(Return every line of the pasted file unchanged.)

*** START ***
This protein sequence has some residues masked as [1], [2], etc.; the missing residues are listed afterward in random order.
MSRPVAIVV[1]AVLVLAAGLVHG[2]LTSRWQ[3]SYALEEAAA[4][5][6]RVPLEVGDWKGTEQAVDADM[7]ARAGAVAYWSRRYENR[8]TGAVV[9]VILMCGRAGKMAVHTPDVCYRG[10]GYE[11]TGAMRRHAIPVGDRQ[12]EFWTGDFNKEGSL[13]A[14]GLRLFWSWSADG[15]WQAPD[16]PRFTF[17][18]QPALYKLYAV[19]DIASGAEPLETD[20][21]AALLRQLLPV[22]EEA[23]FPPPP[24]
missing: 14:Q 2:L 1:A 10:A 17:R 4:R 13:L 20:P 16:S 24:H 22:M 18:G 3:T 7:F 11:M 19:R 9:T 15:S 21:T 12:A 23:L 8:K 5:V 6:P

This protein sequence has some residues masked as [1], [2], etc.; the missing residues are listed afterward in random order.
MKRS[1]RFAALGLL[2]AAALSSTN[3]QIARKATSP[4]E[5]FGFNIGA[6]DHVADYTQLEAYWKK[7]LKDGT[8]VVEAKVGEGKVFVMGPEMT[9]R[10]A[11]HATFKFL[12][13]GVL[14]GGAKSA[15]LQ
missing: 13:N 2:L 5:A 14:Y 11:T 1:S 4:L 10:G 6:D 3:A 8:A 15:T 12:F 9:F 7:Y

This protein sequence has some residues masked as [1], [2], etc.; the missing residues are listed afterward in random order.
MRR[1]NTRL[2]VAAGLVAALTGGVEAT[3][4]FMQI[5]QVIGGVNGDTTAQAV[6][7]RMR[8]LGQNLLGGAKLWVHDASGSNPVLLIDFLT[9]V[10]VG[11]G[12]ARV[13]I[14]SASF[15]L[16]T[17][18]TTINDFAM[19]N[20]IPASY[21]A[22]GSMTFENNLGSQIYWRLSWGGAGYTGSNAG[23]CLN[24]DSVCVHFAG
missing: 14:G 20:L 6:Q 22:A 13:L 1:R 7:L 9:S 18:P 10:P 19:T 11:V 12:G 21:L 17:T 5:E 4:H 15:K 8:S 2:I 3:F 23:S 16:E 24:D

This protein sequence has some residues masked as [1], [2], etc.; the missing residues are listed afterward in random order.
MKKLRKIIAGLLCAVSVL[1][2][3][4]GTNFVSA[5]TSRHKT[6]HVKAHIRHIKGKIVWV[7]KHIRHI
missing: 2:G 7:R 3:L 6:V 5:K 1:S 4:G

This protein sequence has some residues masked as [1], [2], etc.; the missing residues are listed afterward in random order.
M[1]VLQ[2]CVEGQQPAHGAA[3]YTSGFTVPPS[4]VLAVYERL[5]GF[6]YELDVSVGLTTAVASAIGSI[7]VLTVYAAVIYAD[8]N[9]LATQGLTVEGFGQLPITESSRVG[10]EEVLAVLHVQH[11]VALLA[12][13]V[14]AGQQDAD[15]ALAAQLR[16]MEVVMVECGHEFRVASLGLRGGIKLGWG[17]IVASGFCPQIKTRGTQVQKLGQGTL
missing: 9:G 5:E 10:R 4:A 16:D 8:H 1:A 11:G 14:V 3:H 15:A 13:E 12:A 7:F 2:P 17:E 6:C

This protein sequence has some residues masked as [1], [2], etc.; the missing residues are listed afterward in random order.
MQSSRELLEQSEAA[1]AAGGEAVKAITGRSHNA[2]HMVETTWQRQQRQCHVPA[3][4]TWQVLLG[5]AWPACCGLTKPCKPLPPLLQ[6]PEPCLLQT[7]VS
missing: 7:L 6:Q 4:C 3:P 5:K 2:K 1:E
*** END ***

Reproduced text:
This protein sequence has some residues masked as [1], [2], etc.; the missing residues are listed afterward in random order.
MSRPVAIVV[1]AVLVLAAGLVHG[2]LTSRWQ[3]SYALEEAAA[4][5][6]RVPLEVGDWKGTEQAVDADM[7]ARAGAVAYWSRRYENR[8]TGAVV[9]VILMCGRAGKMAVHTPDVCYRG[10]GYE[11]TGAMRRHAIPVGDRQ[12]EFWTGDFNKEGSL[13]A[14]GLRLFWSWSADG[15]WQAPD[16]PRFTF[17][18]QPALYKLYAV[19]DIASGAEPLETD[20][21]AALLRQLLPV[22]EEA[23]FPPPP[24]
missing: 14:Q 2:L 1:A 10:A 17:R 4:R 13:L 20:P 16:S 24:H 22:M 18:G 3:T 7:F 11:M 19:R 9:T 15:S 21:T 12:A 23:L 8:K 5:V 6:P

This protein sequence has some residues masked as [1], [2], etc.; the missing residues are listed afterward in random order.
MKRS[1]RFAALGLL[2]AAALSSTN[3]QIARKATSP[4]E[5]FGFNIGA[6]DHVADYTQLEAYWKK[7]LKDGT[8]VVEAKVGEGKVFVMGPEMT[9]R[10]A[11]HATFKFL[12][13]GVL[14]GGAKSA[15]LQ
missing: 13:N 2:L 5:A 14:Y 11:T 1:S 4:L 10:G 6:D 3:A 8:A 15:T 12:F 9:F 7:Y

This protein sequence has some residues masked as [1], [2], etc.; the missing residues are listed afterward in random order.
MRR[1]NTRL[2]VAAGLVAALTGGVEAT[3][4]FMQI[5]QVIGGVNGDTTAQAV[6][7]RMR[8]LGQNLLGGAKLWVHDASGSNPVLLIDFLT[9]V[10]VG[11]G[12]ARV[13]I[14]SASF[15]L[16]T[17][18]TTINDFAM[19]N[20]IPASY[21]A[22]GSMTFENNLGSQIYWRLSWGGAGYTGSNAG[23]CLN[24]DSVCVHFAG
missing: 14:G 20:L 6:Q 22:A 13:L 1:R 7:L 9:S 18:P 10:P 19:T 11:V 12:G 21:L 17:T 5:E 4:H 15:K 8:S 2:I 3:F 23:S 16:E 24:D

This protein sequence has some residues masked as [1], [2], etc.; the missing residues are listed afterward in random order.
MKKLRKIIAGLLCAVSVL[1][2][3][4]GTNFVSA[5]TSRHKT[6]HVKAHIRHIKGKIVWV[7]KHIRHI
missing: 2:G 7:R 3:L 6:V 5:K 1:S 4:G

This protein sequence has some residues masked as [1], [2], etc.; the missing residues are listed afterward in random order.
M[1]VLQ[2]CVEGQQPAHGAA[3]YTSGFTVPPS[4]VLAVYERL[5]GF[6]YELDVSVGLTTAVASAIGSI[7]VLTVYAAVIYAD[8]N[9]LATQGLTVEGFGQLPITESSRVG[10]EEVLAVLHVQH[11]VALLA[12][13]V[14]AGQQDAD[15]ALAAQLR[16]MEVVMVECGHEFRVASLGLRGGIKLGWG[17]IVASGFCPQIKTRGTQVQKLGQGTL
missing: 9:G 5:E 10:R 4:A 16:D 8:H 1:A 11:G 14:V 3:H 15:A 13:E 12:A 7:F 2:P 17:E 6:C

This protein sequence has some residues masked as [1], [2], etc.; the missing residues are listed afterward in random order.
MQSSRELLEQSEAA[1]AAGGEAVKAITGRSHNA[2]HMVETTWQRQQRQCHVPA[3][4]TWQVLLG[5]AWPACCGLTKPCKPLPPLLQ[6]PEPCLLQT[7]VS
missing: 7:L 6:Q 4:C 3:P 5:K 2:K 1:E